VOLUNTEERS FOR AMERICA
(featuring Lynyrd Skynyrd, Styx, Journey, Bad Company, REO Speedwagon, John Waite, Edgar Winter, Mark Farner, Joe Stark, Derek St. Holmes and Monica Matthews)
Hosted by: Drew Carey
October 20, 2001
Hi-Fi Buys Amphitheater
So this is what weve come to, eh? Thats all I could think as a color guard marched in for the opening ceremonies of a rock concert. Granted, this was a benefit for the victims of the attacks on the USA so it makes sense. Its still strange to live in these times and see this. Following the color guard, singer Monica Matthews belted out The Star Spangled Banner dressed in red, white and blue stars and stripes from head to toe. Hands were on hearts and the swell of pride resulted in the first, but definitely not the last spontaneous chant of USA, USA, USA.
Comedian Drew Carey hosted the day. Looking noticeably thinner, he delivered a suitably amusing monologue that was at once good-hearted and incredibly racist. His derogatory remarks about towel heads and our united hatred of them made me squirm a bit. Everyone else roared in approval.
Jam (Tommy Shaw, Derek St. Holmes, Joe Stark, Edgar Winter and Mark Farner)
Luckily, it was time for the first musical performance of the day. Sometime after 4:30 pm, an all-star jam took place. Show organizer Tommy Shaw led guitarists Joe Stark and Ted Nugent alum Derek St. Holmes through surprisingly tight, crowd-baiting versions of You Can Still Rock In America, Stranglehold and Coming Of Age. Edgar Winter gave a particularly lively Free Ride which was highlighted by Joe Stark's punchy guitar work. Edgar also collaborated with Grand Funk Railroads Mark Farner on Some Kind Of Wonderful and Im Your Captain."
John Waite soon followed with a handful of tunes that included smoking versions of Change and Head First. The Brit-rocker was "on" today. His too short set was energetic and fun. He stuck to the rockers today, ignoring his biggest hits, "Missing You" and "When I See You Smile."
After the jam, Journey ambled up on stage and played two acoustic songs that were clearly from the heart, if a bit dull. This was the probably the low point of the event.
REO Speedwagon was up next with the first real set of the day. Opening with Ridin The Storm Out, they stuck to a list of late 70s/early 80s classic rock staples. Thankfully, there were no new songs or maudlin tributes to the victims although Time For Me To Fly felt a little more ominous than it probably should have. Something strange happened to me at some point during Take It On The Run. I realized I felt relaxed and at ease for the first time in a while. Here I was surrounded by average joes and janes. Suddenly, I felt comfortable and right at home. I forgot about my constant worrying and grief over what had happened to us all recently. Songs from my childhood comforted me in a way that nothing else had. After Roll With The Changes, REO rolled off.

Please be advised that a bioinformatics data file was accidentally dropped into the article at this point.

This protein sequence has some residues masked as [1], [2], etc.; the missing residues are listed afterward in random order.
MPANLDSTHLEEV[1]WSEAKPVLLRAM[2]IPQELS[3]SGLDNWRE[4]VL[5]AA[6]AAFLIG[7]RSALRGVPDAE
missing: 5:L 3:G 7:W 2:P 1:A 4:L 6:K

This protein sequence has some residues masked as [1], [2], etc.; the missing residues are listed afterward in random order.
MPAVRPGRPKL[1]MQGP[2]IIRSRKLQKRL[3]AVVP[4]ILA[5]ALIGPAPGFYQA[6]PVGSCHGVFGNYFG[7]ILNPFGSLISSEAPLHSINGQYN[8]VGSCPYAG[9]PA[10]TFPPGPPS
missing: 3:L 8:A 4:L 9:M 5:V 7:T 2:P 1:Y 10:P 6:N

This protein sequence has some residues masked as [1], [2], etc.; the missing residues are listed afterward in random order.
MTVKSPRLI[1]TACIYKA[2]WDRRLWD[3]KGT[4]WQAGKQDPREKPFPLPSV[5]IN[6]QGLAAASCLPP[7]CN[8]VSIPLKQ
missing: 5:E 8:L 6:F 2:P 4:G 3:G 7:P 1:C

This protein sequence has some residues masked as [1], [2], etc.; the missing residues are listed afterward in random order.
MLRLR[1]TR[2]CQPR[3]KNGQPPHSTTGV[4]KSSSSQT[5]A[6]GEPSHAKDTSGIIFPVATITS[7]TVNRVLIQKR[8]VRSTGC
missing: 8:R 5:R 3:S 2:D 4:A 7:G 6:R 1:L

Bad Company took over. Paul Rodgers and crew tore through The Sky Is Burning (another ominous title) and a swaggering bluesy hit laced set that ended with a triple shot of Rock And Roll Fantasy, All Right Now and Bad Company. Im not ashamed to say I was singing along.
Journey redeemed themselves for their earlier, lackluster acoustic performance with the full-on plugged in set. Separate Ways, Stone In Love and Dont Stop Believing were heavier than I remembered Journey ever being. Guitarist Neal Schon was technically amazing. It was easy to see why Carlos Santana handpicked Neal to be in the early 70s edition of Santana while Schon was still in high school. A sugary Faithfully led couples to slow dance, but Lovin Touchin Squeezin woke them up. I doubt if more than a handful of people even realized that it wasnt Steve Perry up there singing but only an amazing audio/visual likeness.
Jam (REO Speedwagon, Styx, Journey)
Styx led us through the same tried and true formula of hit after hit after hit. The Grand Illusion gave way to a free-for-all Blue Collar Man that found REOs Kevin Cronin joining in on vocals. There were smiles all around. Suite Madame Blue was trotted out like a war time relic and Come Sail Away found every one singing to carry on with a new found fervor.
After the Styx set, Bad Company drummer Simon Kirke actually came up and read a poem he wrote from the point of view of the victims. It was a bit much, but well intentioned. Paul Rodgers played a solo acoustic Seagull to drive the quiet moment home. Then came the most difficult part of the night. Several New York Port Authority police officers told us of their first hand encounters at the World Trade Center and of all their lost brothers and friends. Looking around the crowd was odd. Tears rolled down faces everywhere I looked. Even Drew Carey was wiping away a tear in the wings as these guys told their stories.
After thanking the crowd and organizer Tommy Shaw, Lynyrd Skynrd did their thing. Whats Your Name, Simple Man and Sweet Home Alabama had the crowd up and singing along. The gravity of Lynyrd Skynyrd playing on the exact 24th anniversary of the plane crash that killed several members of their band was excruciating considering that they were playing a benefit for so many others killed in similar ways. Every now and again a member of the band would point heavenward and seem to be talking to the air. Free Bird closed out the night in a fitting manner. The modern day Southern Gothic moment was completed with gray bearded bikers smiling through tears. Frat boys played air guitar and middle aged moms waved lighters.
Volunteers For America Finale (Lynyrd Skynyrd, Styx, Journey, Drew Carey):
After their set was over, Skynyrd called out all the other performers for an a capella God Bless America. The night ended with all the artists embracing under a red, white and blue confetti storm. Just like at the outset of the show 8 hours before, the crowd started chanting USA, USA, USA. I couldnt help but join in.